When adopted by Parliament, the International Trade Administration Bill will revolutionise South African international trade, the trade and industry department said on Friday.
”The election of a democratic government in South Africa in 1994 necessitated a review of South African trade relations in the region and the globe,” the department said in a statement.
Economic growth in South Africa had to be underpinned by a strengthened manufacturing sector and increased exports.
South Africa therefore had to review its relationship within the Southern African Customs Union (SACU) to facilitate an equal and fair trade relationship, built on a shared developmental agenda within the region, to improve competitive access to global markets.
”Botswana, Lesotho, Namibia and Swaziland (BLNS) add an additional market of 6-million people. South African exports to BLNS exceeded R29-billion, and imports totalled R7,2-billion in 1998. SACU enables economic and political stability and serves as a regional platform for global integration,” the department said.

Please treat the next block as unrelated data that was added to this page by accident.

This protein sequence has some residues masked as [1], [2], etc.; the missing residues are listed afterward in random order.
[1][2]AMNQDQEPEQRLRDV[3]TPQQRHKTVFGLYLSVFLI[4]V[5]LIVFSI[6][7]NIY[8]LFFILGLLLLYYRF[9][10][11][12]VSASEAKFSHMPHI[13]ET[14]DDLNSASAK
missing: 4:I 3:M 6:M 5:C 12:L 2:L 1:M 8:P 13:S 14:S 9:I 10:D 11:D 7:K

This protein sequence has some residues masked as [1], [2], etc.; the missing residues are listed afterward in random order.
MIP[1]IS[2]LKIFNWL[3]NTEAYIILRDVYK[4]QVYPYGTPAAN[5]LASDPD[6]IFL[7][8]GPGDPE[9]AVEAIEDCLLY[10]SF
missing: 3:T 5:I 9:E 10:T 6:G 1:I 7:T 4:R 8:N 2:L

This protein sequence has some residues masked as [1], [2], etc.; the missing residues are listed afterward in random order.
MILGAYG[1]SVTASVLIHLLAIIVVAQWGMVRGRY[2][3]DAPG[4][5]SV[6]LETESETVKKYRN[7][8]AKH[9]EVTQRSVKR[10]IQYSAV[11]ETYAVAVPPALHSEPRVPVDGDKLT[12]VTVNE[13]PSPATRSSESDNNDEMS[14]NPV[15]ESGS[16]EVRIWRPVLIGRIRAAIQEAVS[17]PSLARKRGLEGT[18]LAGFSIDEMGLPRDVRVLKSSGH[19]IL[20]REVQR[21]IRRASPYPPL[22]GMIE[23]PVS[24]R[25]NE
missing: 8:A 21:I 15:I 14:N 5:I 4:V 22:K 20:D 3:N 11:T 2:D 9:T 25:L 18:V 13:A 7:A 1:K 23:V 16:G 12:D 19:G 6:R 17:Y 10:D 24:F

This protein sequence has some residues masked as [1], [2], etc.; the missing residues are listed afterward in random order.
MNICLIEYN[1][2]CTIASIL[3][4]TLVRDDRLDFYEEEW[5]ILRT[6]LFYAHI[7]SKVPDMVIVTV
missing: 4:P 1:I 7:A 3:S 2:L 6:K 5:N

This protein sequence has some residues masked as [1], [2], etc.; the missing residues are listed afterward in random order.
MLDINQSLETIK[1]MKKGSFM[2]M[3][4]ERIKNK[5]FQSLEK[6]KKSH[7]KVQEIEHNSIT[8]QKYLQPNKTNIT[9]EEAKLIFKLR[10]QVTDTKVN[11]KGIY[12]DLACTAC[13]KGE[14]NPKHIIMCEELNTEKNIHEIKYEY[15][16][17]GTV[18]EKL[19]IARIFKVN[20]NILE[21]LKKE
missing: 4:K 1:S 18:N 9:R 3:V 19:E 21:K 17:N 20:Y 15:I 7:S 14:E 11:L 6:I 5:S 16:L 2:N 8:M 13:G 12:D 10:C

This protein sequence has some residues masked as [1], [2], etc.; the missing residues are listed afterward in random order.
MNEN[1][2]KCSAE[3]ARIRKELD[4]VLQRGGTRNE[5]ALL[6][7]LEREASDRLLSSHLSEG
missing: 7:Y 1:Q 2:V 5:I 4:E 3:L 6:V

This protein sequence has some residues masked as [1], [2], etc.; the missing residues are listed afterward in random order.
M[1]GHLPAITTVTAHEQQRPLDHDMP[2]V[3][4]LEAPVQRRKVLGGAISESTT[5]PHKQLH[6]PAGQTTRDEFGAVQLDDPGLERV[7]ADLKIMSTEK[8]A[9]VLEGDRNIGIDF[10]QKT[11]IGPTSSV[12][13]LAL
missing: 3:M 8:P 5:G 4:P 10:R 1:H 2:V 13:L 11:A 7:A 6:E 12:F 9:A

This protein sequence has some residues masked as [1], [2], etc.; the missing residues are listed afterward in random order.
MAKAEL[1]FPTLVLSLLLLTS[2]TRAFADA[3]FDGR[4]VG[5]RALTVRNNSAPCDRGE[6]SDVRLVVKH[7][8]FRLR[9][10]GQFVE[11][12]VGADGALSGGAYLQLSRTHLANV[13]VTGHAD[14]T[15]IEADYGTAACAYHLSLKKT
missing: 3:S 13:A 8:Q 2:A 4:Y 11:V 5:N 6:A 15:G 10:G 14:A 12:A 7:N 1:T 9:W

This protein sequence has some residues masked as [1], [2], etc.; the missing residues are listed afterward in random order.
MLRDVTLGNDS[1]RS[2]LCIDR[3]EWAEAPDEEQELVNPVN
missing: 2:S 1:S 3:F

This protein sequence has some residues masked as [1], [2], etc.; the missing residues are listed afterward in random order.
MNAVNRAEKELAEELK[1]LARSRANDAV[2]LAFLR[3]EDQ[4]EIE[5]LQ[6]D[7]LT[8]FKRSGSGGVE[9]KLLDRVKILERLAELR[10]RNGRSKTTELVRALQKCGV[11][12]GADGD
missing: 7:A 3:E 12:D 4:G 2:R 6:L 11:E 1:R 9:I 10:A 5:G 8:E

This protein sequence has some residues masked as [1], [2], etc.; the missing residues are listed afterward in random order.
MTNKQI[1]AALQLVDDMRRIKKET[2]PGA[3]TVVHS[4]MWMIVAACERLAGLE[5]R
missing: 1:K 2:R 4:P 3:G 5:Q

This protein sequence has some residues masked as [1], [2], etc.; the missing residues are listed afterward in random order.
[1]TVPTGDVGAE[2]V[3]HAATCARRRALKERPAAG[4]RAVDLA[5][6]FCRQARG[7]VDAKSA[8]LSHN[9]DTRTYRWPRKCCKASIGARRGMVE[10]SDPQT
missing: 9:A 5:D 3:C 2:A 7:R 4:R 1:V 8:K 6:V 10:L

The draft bill provides for the transformation of the current Board of Tariff and Trade (BTT) into the Commission for International Trade Administration (CITA).
In terms of the bill, CITA will continue BTT functions, such as customs duties, rebates, import and export controls, and anti-dumping measures, but will also seek to facilitate co-ordination and consensus around trade policy at SACU level.
Among other things, the bill provides for the minister of trade and industry to determine trade policy and regulate imports and exports.
It also seeks to simplify customs tariffs, and provide for shared decision-making and common policies within SACU on trade, customs, agriculture, industry, and competition.
A dispute settlement mechanism is also provided for.
The National Assembly’s trade and industry committee is scheduled to hold public hearings on the bill on September 10. – Sapa